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Posts Tagged ‘B-17 Bomber’

The-Best-Years-of-Our-Lives-  Dana WinterVeteran’s Day is coming up and I thought I might have an image that somewhat represents the experience of some vets on their return home.  In the 1946 movie, The Best Years of Our Lives, Dana Andrews‘ character, Fred, struggles on his return to his hometown and comes across a local airfield where they are junking old war planes from the recently ended World War II.  He crawls into an old B-17 bomber and takes his former seat in the front turret of the plane where he was a nose gunner.  He vividly relives for a brief moment the terror that was still haunting him, tainting every moment of his life.  The haunting image of Andrews appearing ghost-like in the nose of that B-17 is a powerful one in a movie filled with powerful scenes, one that doesn’t sugarcoat the experiences and hardships of the returning vets.  It remains relevant to this very day.

I thought for this Sunday’s musical interlude, I would play something in the spirit of this upcoming holiday.  It would be easy enough to play something patriotic but this isn’t really a holiday of nationalism and a call to arms.   No, this is a holiday that celebrates an end to war , namely World War I when the holiday was originated as Armistice Day, and honors the service of all soldiers with the hope that they will soon return home and resume their lives there.  This holiday honors those who have served and sacrificed so much, not the wars to which they are sent.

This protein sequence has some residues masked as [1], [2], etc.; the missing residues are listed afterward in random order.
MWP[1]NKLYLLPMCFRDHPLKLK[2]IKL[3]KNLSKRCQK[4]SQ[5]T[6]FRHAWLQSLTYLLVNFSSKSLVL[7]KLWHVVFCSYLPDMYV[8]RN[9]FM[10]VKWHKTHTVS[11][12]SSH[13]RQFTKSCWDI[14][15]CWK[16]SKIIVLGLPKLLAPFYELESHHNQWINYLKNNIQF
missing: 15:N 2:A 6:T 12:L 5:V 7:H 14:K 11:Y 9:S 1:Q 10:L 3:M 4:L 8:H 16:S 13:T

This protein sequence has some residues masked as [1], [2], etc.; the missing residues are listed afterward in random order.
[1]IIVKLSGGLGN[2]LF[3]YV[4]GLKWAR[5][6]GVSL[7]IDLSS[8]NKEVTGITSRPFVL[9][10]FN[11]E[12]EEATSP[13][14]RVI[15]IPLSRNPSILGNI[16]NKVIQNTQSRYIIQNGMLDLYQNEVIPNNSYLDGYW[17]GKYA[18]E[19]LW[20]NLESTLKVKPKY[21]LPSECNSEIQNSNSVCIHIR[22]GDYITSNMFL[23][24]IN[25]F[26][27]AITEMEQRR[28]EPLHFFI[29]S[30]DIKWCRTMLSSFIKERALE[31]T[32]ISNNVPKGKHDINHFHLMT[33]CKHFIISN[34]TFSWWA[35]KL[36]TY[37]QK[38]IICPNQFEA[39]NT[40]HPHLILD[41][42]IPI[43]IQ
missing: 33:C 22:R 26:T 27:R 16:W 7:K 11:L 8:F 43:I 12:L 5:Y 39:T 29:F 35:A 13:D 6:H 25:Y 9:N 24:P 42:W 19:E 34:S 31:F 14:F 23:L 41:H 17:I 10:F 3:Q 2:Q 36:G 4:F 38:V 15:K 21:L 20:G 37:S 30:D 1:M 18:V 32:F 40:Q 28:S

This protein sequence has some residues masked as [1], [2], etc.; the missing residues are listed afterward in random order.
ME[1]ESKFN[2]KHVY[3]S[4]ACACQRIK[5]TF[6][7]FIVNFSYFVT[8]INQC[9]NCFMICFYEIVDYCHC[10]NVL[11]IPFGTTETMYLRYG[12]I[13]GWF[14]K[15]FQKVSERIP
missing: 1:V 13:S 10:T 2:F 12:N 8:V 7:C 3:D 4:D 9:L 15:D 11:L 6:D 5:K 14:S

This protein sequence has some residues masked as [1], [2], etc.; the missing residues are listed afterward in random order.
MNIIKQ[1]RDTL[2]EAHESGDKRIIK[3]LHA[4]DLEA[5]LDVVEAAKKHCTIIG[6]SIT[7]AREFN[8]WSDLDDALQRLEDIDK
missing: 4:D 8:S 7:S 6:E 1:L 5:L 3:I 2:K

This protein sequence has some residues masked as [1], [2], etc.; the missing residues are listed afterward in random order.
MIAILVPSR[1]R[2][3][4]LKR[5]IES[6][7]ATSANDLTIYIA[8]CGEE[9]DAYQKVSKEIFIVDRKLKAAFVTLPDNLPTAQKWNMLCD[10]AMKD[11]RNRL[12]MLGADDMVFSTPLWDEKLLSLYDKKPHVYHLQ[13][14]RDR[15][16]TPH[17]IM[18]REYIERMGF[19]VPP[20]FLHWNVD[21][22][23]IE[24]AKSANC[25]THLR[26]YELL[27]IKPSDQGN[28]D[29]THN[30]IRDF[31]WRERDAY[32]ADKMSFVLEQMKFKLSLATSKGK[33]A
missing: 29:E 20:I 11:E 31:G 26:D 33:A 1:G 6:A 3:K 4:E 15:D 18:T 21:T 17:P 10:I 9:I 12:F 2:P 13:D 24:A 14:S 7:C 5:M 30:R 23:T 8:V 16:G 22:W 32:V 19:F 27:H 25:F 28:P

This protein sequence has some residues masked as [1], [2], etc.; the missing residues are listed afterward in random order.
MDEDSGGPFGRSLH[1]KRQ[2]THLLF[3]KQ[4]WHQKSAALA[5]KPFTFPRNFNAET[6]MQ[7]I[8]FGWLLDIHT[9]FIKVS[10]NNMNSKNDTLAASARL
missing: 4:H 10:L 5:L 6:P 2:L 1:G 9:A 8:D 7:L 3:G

The song is Johnny I Hardly Knew Ya which is the original tune on which the Civil War era  song When Johnny Comes Marching Home is based.  While When Johnny Comes Marching Home is more celebratory and martial in tone, Johnny I Hardly Knew Ya is pointedly anti-war and mournful.  It was supposedly written in the 1790′s as a protest to the British imperialist invasion of Ceylon, present day Sri Lanka.  It tells of a young woman seeing her lover , who left her after their illegitimate child was born to join the army,  returning from war.  He is much changed in appearance and she mourns for his loss.

This is a very emotional version of the song from British opera and folk singer Benjamin Luxon accompanied by American Bill Crofut on banjo.  Have a great Sunday and gives some thought to the men and women who have given their time and their selves to serving their countries.  Let’s vow to treat them better.

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